David Springer, TMPAA President, presented the winning award plaques at the recent Mid Year Meeting. The semi-annual association meeting attracted 600 agency, carrier and vendor members. Springer commented, “The TMPAA was thrilled to continue the creative competition in partnership with IMCA. We hope to have even more entries in 2014.”

Additionally, Springer announced that two other member agencies were named runners up in this year’s competition – GMI Insurance from Valley Forge, PA and Willis Programs of Portsmouth, NH.

The Association’s recent Mid Year Meeting was held in Baltimore, MD, May 6-9. Complete details of this event are now on the TMPAA website. The 13th Annual TMPAA Summit is scheduled for October 21-23 in Scottsdale, AZ.

Program Administrators / MGA’s interested in learning more about the TMPAA and the Program Marketing Awards can visit the Association website at www.targetmarkets.com, or contact Ray Scotto, Executive Director, at (877) 347-5700 or ray.scotto@targetmkts.com.

How To Keep Workers' Comp Rates Down

For contractors across many classes of business, workers’ comp tends to be the most expensive line of business in their insurance coverage. This being the case, keeping the premiums low is something that every business owner wants to achieve.

What Affects A Workers’ Comp Premium?

  • The type of work that the business is involved with
  • Payroll and Number of Employees
  • The State that the business is in
  • Number of claims

Of the four determining factors above that affect workers’ comp cost, two of them are out of the business’s control. However, keeping control of the two that we can get involved with can lead to lower comp rates:

  1. Keep a detailed and organized log of projects and payroll records
  2. Have documented safety procedures in place and safety training / meetings for employees.

Keeping detailed track of projects can help to lower the cost of workers’ comp coverage. A lot of contractors just put their business down as 100% construction. The problem here is that construction carries one of the highest premiums for workers’ comp coverage. If the business owner also takes jobs in other areas like plumbing or HVAC maintenance, the premiums could be lower depending on the state than if they just throw down 100% construction.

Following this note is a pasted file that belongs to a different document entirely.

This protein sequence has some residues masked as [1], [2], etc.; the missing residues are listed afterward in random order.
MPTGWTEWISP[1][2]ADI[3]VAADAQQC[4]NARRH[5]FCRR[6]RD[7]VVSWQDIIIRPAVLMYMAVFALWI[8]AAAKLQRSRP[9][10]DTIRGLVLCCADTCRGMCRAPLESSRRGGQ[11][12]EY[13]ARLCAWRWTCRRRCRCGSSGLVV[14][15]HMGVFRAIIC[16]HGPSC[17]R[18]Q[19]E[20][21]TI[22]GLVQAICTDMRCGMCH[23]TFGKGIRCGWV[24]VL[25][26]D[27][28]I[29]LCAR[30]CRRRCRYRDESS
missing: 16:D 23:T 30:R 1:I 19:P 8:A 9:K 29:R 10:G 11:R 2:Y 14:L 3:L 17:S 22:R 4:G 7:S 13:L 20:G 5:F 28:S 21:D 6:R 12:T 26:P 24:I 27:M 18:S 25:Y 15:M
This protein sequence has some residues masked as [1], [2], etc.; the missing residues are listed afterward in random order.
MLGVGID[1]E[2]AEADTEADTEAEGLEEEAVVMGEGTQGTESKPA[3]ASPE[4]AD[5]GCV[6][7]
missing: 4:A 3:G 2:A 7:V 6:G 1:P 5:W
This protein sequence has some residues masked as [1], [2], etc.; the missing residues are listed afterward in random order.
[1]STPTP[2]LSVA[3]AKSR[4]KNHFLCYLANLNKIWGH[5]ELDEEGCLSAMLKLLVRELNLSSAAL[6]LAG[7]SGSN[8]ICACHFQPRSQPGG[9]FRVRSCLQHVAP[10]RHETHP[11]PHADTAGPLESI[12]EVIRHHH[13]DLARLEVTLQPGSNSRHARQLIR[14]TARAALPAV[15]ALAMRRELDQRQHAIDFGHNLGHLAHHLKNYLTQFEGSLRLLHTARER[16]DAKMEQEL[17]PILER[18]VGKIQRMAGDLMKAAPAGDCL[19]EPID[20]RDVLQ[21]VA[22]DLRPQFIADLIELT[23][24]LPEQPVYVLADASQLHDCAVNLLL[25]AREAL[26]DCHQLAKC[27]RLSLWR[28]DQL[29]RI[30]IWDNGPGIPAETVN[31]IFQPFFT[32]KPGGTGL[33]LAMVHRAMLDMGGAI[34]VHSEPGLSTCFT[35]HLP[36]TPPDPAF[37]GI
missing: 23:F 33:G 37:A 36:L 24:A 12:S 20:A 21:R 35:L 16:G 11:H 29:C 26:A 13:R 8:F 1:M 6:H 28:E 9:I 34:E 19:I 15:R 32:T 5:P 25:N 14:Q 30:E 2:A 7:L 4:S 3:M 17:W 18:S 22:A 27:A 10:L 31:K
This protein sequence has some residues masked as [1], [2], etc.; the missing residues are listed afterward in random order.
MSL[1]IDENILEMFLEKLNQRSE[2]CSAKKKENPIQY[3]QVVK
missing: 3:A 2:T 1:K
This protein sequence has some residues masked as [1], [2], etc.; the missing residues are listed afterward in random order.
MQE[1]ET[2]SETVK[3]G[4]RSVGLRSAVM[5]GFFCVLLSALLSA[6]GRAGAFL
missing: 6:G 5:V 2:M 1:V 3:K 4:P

Staying as safe as possible at a job site is a no-brainer. Also, the fewer claims there are for accidents and injuries, the lower a workers’ comp premium is going to be. Taking preventative measures like drug testing, employee training, having documented safety guidelines, and employee safety and health meetings are efficient ways to mitigate danger at the job sites.

There are many factors business owners cannot change on a whim, like the type of work the business does and the state that it operates in. However, by taking control and effectively managing the aspects that are controllable, like keeping detailed books on projects and payroll and taking extra strides in training and job site safety, workers’ comp costs can be kept in a reasonable range and be prevented from rising drastically.

For more information on workers’ compensation insurance, visit NIP Programs.

Our Appetite for Risk Just Got Much Bigger

Workers’ Compensation

NIP’s Workers’ Comp solution is designed to be applied across many classes of business. It offers an extra layer of protection that can be combined with the operations below to create a package that maximizes coverage for our insureds. With premiums as low as $1000, NIP Programs provides insureds the coverage they need at a price they can appreciate!

Program Highlights

  • A team of highly qualified and dedicated underwriters available for help when you need it
  • A suite of “A-” and better rated carriers available to help our brokers find the best fit for their clients’ needs
  • Available in All States (based on operation)
  • PAYO (Pay As You Go) / MSA (Monthly Self Audits) available

Eligible Package Operations

Minimum Premium

  • As low as $1000 (based on individual program and risk)

Submission Requirements

For more information on Workers’ Comp, visit http://www.nipgroup.com/programs/workers-compensation/.